He realized that Delhi was the seat of power in India, and conquering it would lend a lot of credence to the position of Marathas across the country. This very vision lasted through his lifetime, and brought a lot of success to the Marathas.


Nizam Ul-Mulk of Hyderabad too had expansionist designs, that were thwarted by his Mughal supremo in Delhi. Although the Marathas had serious differences with the Nizam, they allied with him in the Battle of Sakhar-kheda in 1723, where the Mughal army was crushed. This support made the Nizam bestow upon Bajirao robes (khilat), titles and financial support.

However, the Nizam did not relinquish his desires of conquest, as in 1727, he intervened in a dispute between the rulers of Satara and Kolhapur. Sambhaji Maharaj of Kolhapur defected to the Nizam camp, and together, they plundered Pune. However, Bajirao outwitted them, and in 1728, won a famous battle at Palkhed. This battle is a true example of intrepid warfare, wherein Bajirao moved from one location to another, and surprised the Nizam by blockading his forces. The Nizams army was considered to be extremely powerful, and tactfully defeating it was a feather in Bajiraos cap. After this victory, stories of Bajirao's bravery and guile were to be heard across Bharat.[ref]


It is a fact of polity that those wielding power do not get support from all quarters. There always would be a few who are incensed with the leadership, and have legitimate complaints. One such Senapati from Gujarat, Trimbak Rao Dabhade, was unhappy with being deprived of the right of collecting taxes from the Gujarat province. He allied with Muhammad Bangash and the Nizam. Together, they fought the Battle of Dabhoi in 1731, where they were comprehensively routed by Bajiraos forces.

Bajirao had wanted to peacefully negotiate with his Senapati, but a few exuberant soldiers in his army killed Trimbak. Bajirao did not want his relations with the Dabhade clan to sour in any way, and instated Trimbaks son, Yashwant Rao, as the new Senapati, with rights to conditionally collect Chauth from Gujarat.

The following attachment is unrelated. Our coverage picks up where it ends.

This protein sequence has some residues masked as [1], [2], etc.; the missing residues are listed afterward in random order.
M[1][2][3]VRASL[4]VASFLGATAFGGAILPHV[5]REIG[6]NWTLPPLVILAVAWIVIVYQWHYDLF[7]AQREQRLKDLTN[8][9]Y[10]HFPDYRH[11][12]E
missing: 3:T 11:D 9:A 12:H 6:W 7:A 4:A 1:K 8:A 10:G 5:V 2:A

This incident shows that Bajirao was not a ruthless marauder, but extremely benevolent and empathetic to the ambitions of those who were a part of his empire.

His noble intentions are also revealed through documents that show that he bore all the expenses of his wife, Mastani (daughter of the Raja of Chhatrasal). This is despite his confessions that he faced a perennial debt crisis.


When one looks back at the exploits of this great Maratha general, another individuals life often obscures into historical wilderness. This was none other than Bajiraos younger brother, Chimaji Appa.

It is said that if Bajirao was the warrior, Chimaji Appa was his shield. The Marathas fought battles on multiple fronts, and coordination was of paramount importance. They wrote many letters to each other, and this sustained an Empire of great expanse.

This was particularly seen in the wars against the Siddis of Janjira and the Portuguese at Vasai.


Bajirao prematurely died in 1740, purportedly of a sudden fever. However, he left a deep imprint on Bharat, and his Maratha warriors were able to uphold his legacy, although encountering multiple vicissitudes on the path.

Warriors like Malharrao Holkar, Tukoji Shinde and Sadashivrao Bhau built upon this checkered legacy. Balaji Baji Rao, or Nana Saheb, succeeded Baji Rao as the Peshwa, reigning through tumultuous times, but ensuring the sanctity of the Maratha Empire